ADN4690E,ADN4691E,ADN4692E,ADN4693E,ADN4694E,ADN4695E,ADN4696E,ADN4697E

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ADN4690E,ADN4691E,ADN4692E,ADN4693E,ADN4694E,ADN4695E,ADN4696E,ADN4697E
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Description:
LVDS and M-LVDS Circuit Implementation Guide
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PCB Prototype

July 19, 2018:

ADP3303ARZ-3.3

ADS1198

ADS54T01

ADSP-21366SKBC-ENG

ADT7302ARTZ-REEL7

ADT7485AARMZ-REEL7

ADUM5400CRWZ2

ADV7850KBCZ-5

AEQ75Y48N-63

AEZ1000RE

AK8130A

AM50-0006V2

PCB Datasheet:1PCB Datasheet:1PCB Datasheet:1PCB Datasheet:1PCB Datasheet:1
AN-1177
APPLICATION NOTE
One Technology Way • P.O. Box 9106 • Norwood, MA 02062-9106, U.S.A. • Tel: 781.329.4700 • Fax: 781.461.3113 • www.analog.com
LVDS and M-LVDS Circuit Implementation Guide
by Dr. Conal Watterson
INTRODUCTION
Low voltage differential signaling (LVDS) is a standard for
communicating at high speed in point-to-point applications.
Multipoint LVDS (M-LVDS) is a similar standard for multi-
point applications. Both LVDS and M-LVDS use differential
signaling, a two-wire communication method where receivers
detect data based on the voltage difference between two
complementary electrical signals. This greatly improves noise
immunity and minimizes emissions.
LVDS/M-LVDS APPLICATION CONSIDERATIONS
This application note considers the following aspects
concerning LVDS/M-LVDS circuit implementation:
Bus types and topologies
Clock distribution applications
Characteristics of LVDS/M-LVDS signaling
Termination and Prototype PCB layout
Jitter and skew
Data encoding and synchronization
Isolation
LVDS
LVDS is a lower power alternative to emitter-coupled logic
(ECL) or positive emitter-coupled logic (PECL).The primary
standard for LVDS is TIA/EIA-644. An alternative standard
sometimes used for LVDS is IEEE 1596.3—SCI, scalable
coherent interface. LVDS has been widely adopted for high-
speed backplane, cabled, and board-to-board data transmission
and clock distribution, as well as communication links within a
single PCB.
Advantages of LVDS include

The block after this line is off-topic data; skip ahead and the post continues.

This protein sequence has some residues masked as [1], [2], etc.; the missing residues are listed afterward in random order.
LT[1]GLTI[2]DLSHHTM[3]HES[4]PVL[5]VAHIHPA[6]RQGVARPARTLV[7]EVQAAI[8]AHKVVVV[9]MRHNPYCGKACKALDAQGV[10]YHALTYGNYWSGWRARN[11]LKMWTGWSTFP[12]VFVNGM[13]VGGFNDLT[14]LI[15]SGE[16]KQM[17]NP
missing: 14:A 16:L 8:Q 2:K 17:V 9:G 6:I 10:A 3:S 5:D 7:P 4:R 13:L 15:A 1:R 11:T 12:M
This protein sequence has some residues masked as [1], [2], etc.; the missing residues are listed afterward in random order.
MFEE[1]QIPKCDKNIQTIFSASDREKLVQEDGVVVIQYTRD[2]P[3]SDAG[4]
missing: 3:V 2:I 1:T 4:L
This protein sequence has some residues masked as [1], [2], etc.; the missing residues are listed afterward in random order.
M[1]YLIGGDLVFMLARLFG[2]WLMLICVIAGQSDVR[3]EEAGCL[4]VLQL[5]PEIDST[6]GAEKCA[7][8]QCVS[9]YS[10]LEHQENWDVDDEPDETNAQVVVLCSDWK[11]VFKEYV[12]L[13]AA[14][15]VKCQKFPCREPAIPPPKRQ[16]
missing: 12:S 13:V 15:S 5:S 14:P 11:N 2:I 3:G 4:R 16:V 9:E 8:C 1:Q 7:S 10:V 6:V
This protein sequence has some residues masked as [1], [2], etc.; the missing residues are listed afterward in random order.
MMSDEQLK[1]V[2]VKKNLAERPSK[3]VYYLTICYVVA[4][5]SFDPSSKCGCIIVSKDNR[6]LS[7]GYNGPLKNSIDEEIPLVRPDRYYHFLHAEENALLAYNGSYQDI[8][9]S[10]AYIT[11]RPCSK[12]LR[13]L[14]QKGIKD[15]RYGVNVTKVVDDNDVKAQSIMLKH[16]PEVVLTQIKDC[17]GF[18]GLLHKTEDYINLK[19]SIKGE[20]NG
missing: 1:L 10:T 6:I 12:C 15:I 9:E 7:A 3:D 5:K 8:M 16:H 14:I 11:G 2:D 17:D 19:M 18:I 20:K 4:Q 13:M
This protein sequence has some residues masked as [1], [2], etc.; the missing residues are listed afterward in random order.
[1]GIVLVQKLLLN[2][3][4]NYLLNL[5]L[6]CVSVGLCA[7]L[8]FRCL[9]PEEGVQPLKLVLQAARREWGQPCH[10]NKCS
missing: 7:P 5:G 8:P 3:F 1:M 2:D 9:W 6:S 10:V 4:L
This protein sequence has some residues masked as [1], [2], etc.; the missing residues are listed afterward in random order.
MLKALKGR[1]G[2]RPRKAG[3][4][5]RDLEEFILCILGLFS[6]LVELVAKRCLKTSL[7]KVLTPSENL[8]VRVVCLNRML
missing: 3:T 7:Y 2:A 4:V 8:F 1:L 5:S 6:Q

Communication at speeds of up to 1 Gbps or more
Reduced electromagnetic emissions
Increased immunity to noise
Low power operation
Common-mode range allowing differences of up to ±1 V
in ground offset
WHY USE LVDS OR M-LVDS?
LVDS and M-LVDS are compared to other multipoint and point-
to-point protocols in Figure 1. Both standards have low power
requirements. LVDS and M-LVDS are characterized by differential
signaling with a low differential voltage swing. M-LVDS specifies
an increased differential output voltage compared to LVDS in order
to allow for the increased load from a multipoint bus.
Both protocols are designed for high-speed communication.
Typical applications utilize PCB traces or short wired/backplane
links. The common mode range of LVDS is designed for these
applications. M-LVDS has an extended common mode range
compared to LVDS to allow for the additional noise in a multipoint
topology.
MULTIPOINT
M-LVDS
LOW POWER, HIGH SPEED
MEDIUM DISTANCES (MAX. 20m TO 40m)
TYP. DATA RATE: 100Mbps, 200Mbps
LONG DISTANCES (>1km)
TYP. MAX. DATA RATE: 16Mbps
ROBUST PROTOCOL
MEDIUM DISTANCES (MAX. 40m)
MAX. DATA RATE: 1Mbps
M-LVDS
The standard TIA/EIA-899 for multipoint low voltage differ-
ential signaling (M-LVDS) extends LVDS to address multipoint
applications. M-LVDS allows higher speed communication
links than TIA/EIA-485 (RS-485) or controller area network
(CAN) with lower power. See the References section for a list of
the standards referred to in this application note.
Additional features of M-LVDS over LVDS include
Increased driver output strength
Controlled transition times
Extended common-mode range
Option of failsafe receivers for bus idle condition
RS-485
CAN
POINT-TO-POINT
LVDS
LOW POWER, HIGH SPEED
SHORT DISTANCES (MAX. 5m TO 10m)
MAX. DATA RATE: >1Gbps
11236-001
PECL
HIGH SPEED
SHORT DISTANCES
MAX. DATA RATE: ~3Gbps
Figure 1. Comparison of Communication Standards
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